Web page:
At Camp Pembroke, the Bat Mitzvah tradition (for those who have spent 13 summers at Camp Pembroke) signifies the 13 year commitment to camp, to the campers, and to the role that Pembroke has played in their development into the women they have become. It accentuates that commitment and acknowledges the connection that these women have to this special place; it underlines the importance of the sisterhood here.
Lauren’s speech to her Pembroke community, below, is a powerful and truly heartfelt reference to all of this, in the words of this young woman who truly appreciates the meaning and importance of camp in her life.
by Lauren, a Camp Pembroke camper and alum,
on the occasion of her 13th summer at Pembroke in 2016
This week’s Torah portion explores how to settle in a land you’ve never been to. When I first read through the translation, I thought that there couldn’t be a less fitting section of the torah for me to read today. But after further reflection, maybe this is the most important thing to remember as I celebrate thirteen years at the same camp. How do you make a home in a place that has existed for so long before you? How do you create a unique space in a land that seemingly already has its own traditions and ways of life?
For many of us, these are concerns that we bring to our first summer here. But after thirteen years, I suppose the magic of this place is that it both begs you to stay the same while also pushing you to change. When I was in middle school, I felt like things were constantly changing in my life, and camp filled a space of consistency and stability. As I grew older, though, I realized that although I thought camp was the place that would allow me to stay the same, it was also the place that would teach me how to grow.
It’s hard to describe thirteen years of growth in a four minute speech. Which is okay, because I think that my bat mitzvah isn’t really about me. It’s about this place and the people who make it worth returning to year after year. So for that, this should really be a thank you.
Thank you to my campers. To Bunks 6 and 10, my first campers who made me laugh harder and sleep less than I ever thought was possible. Back in ’09 I promised myself that I wouldn’t leave camp until you all returned from the Dor L’ Dor Israel Travel experience , because I so desperately wanted to see the amazing leaders that you would become and the ways in which you would make this place work to be its best in the same way you make me work to be my best. You have exceeded any hope that I could have had for you.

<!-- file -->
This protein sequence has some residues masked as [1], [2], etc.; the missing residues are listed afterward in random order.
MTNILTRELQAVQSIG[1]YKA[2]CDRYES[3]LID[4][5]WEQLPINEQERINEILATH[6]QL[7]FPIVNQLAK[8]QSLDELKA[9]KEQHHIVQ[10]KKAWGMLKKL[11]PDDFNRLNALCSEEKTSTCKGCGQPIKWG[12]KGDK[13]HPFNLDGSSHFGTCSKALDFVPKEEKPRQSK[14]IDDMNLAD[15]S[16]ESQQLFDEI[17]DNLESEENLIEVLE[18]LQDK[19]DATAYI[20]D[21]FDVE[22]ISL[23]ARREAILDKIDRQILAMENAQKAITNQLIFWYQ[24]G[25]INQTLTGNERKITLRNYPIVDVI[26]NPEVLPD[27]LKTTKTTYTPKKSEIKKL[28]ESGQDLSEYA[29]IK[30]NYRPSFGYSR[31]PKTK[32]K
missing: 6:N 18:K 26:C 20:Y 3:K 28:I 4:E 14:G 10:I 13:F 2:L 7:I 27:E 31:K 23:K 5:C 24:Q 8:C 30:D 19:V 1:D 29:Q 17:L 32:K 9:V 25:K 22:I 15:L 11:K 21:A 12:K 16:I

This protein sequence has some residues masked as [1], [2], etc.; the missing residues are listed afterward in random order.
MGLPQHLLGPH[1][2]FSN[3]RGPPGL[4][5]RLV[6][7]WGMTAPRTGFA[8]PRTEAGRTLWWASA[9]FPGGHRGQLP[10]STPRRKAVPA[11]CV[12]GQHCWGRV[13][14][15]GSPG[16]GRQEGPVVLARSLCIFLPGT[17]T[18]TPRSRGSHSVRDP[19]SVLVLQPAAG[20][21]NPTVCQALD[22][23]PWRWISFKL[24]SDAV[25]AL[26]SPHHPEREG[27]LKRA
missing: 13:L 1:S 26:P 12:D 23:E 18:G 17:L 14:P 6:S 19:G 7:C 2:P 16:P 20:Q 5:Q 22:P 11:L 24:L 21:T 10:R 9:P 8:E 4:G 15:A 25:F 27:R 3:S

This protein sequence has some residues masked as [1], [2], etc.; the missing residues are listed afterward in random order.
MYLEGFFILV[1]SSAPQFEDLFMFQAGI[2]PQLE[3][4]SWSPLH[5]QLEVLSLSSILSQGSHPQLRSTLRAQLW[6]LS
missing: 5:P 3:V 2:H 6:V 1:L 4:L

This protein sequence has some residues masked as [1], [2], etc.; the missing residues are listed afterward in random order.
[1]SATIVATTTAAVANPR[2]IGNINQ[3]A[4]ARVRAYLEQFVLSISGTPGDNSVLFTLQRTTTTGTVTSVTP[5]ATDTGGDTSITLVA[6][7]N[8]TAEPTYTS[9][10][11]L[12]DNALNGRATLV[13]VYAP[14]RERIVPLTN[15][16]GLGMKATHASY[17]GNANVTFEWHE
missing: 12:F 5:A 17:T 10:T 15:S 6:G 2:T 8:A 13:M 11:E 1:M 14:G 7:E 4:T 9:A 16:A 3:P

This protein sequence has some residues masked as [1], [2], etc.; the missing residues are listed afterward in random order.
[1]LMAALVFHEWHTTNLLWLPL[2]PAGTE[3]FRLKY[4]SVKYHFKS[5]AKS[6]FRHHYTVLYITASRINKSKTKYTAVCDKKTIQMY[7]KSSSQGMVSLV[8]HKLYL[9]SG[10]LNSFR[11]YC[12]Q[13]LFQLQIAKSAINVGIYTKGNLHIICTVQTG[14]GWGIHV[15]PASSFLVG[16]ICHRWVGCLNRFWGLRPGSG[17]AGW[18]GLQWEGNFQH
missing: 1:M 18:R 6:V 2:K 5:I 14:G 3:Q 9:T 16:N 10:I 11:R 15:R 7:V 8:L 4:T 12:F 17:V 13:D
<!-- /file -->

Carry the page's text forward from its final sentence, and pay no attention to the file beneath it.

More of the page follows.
And to every camper who has ever loved it here — thank you, too. Because even if you don’t realize it, you are the reason that your counselors will come back. You will be part of the reason that they grow into the people they will soon become. That’s a big role to take on as a camper, and without noticing, you do it with grace. And someday, you too may find yourself up here trying to explain how this is one of the only places left in the world where magic happens.
And believe me, it does. One of the most important things I’ve learned at camp is that magic doesn’t always happen in the big, fireworks and rainbows kind of way. It hides in the small details. In the way the purples and blues meld over the lake as you walk to services on Friday nights. In the not-fully-melted grilled cheese on Mondays. In the sound of the dining hall singing “Breakaway” during lunch. In the Golden Hour just before sunset when the lake seems to sparkle and the waves lap against the dock. In finding a counselors signature in your bunk and remembering that you are part of something bigger than yourself here.
And that, going back to our Torah portion this week, is how you settle in a new land. You believe that it is magical. You look for irrevocable beauty in the small places, and once you find it, you realize that your place in it is much bigger than you thought. And maybe its not so much that camp itself is magical, but that we feel magical when we’re here. That is the greatest gift that any place can give. So here’s to thirteen summers down, and at least thirteen more to go.